Civil disobedience in Japan? Conjures up images of anti-Vietnam War, anti-Narita Airport student demos in the 1960s and 1970s. However, it's been happening for years in a much milder way vis-à-vis the national broadcaster Nippon Hōsō Kyōkai (NHK) (Japan Broadcasting Corporation) and its monthly television fee that all TV owners in Japan are by law required to pay.
However, in spite of payment being compulsory, no penalties are stipulated for failure to pay. NHK therefore has relied on bluster and threats to try and get people to pay. NHK fee collectors are renowned for their persistence and aggressiveness. Once you open the door to them, they will put their foot in the door, making it impossible to close it, and whether or not you pay is the result of a raw battle of wills. I now live in an apartment which requires entry by buzzer. Even then, when I played dumb over the intercom last month to the collector, he bellowed "OPEN UP!" – genuinely steaming!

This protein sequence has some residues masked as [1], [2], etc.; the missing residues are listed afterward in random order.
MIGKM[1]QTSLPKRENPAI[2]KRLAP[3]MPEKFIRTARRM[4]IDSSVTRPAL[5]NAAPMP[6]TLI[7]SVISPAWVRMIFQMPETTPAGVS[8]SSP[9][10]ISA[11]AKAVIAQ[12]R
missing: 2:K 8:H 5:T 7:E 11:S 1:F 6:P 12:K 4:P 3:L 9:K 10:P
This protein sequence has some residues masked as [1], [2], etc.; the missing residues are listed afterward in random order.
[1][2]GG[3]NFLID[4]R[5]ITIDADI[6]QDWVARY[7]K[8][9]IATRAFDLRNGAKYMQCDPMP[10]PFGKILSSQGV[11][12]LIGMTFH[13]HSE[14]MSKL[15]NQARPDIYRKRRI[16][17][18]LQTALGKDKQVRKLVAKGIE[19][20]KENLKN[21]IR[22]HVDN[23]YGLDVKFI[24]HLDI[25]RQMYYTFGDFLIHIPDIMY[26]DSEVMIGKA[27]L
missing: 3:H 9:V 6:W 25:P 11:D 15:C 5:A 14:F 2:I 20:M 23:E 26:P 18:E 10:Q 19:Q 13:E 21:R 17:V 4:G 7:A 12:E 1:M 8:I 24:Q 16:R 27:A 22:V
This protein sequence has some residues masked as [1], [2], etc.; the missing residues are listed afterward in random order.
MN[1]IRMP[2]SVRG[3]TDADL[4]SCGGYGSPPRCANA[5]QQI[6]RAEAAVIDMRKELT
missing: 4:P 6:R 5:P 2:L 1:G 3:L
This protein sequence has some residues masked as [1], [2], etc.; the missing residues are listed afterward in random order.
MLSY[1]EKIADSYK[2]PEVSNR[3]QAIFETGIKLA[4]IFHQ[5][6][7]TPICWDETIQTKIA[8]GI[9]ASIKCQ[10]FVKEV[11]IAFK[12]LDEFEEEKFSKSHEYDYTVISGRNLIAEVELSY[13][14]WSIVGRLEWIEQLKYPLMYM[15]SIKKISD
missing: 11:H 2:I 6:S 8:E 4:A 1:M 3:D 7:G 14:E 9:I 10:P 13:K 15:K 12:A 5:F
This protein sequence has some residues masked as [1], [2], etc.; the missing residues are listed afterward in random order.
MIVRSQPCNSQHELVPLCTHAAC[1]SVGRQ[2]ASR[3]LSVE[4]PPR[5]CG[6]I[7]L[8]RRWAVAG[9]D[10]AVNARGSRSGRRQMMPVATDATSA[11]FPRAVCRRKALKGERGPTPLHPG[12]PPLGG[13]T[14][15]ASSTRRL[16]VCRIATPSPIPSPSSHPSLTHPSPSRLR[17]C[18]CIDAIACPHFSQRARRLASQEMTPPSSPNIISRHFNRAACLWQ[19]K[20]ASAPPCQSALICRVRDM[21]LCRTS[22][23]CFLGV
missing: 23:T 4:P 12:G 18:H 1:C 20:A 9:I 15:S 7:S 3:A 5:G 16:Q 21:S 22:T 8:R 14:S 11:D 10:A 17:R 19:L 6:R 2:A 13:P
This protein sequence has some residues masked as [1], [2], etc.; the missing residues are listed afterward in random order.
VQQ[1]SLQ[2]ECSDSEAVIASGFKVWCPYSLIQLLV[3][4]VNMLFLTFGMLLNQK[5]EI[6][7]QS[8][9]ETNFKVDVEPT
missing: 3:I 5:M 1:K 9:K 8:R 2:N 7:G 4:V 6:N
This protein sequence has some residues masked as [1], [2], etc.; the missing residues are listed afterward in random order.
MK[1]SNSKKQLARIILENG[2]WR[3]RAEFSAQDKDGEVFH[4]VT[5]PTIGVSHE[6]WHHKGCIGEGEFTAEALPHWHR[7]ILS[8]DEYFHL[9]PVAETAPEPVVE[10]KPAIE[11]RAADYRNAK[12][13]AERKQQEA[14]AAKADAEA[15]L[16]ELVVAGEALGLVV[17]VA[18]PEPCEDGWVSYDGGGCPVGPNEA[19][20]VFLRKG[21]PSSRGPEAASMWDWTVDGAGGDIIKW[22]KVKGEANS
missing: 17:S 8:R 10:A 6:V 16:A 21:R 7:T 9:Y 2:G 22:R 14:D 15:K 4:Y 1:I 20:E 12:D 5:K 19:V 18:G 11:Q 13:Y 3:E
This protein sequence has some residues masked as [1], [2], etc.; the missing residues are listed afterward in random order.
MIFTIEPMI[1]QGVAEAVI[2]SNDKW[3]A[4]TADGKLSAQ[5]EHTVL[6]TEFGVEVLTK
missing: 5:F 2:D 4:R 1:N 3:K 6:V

However, according to the latest news reports, NHK has got tough (news that, somehow or other, feels like a repetition of past episodes). NHK has targeted eight TV owners in Tokyo, Chiba, Osaka Hyogo (capital: Kobe), Aichi, Fukushima (home to Oze National Park), Okayama, and Kochi by sending them a notice that unless they pay by the deadline, they will be sent a payment order from the district court.
Refusal to pay the NHK fee has become an institution in Japan, with at least one blog devoted to promoting non-payment, and YouTube videos telling you how to avoid having to pay.
Monday, May 17, 2010
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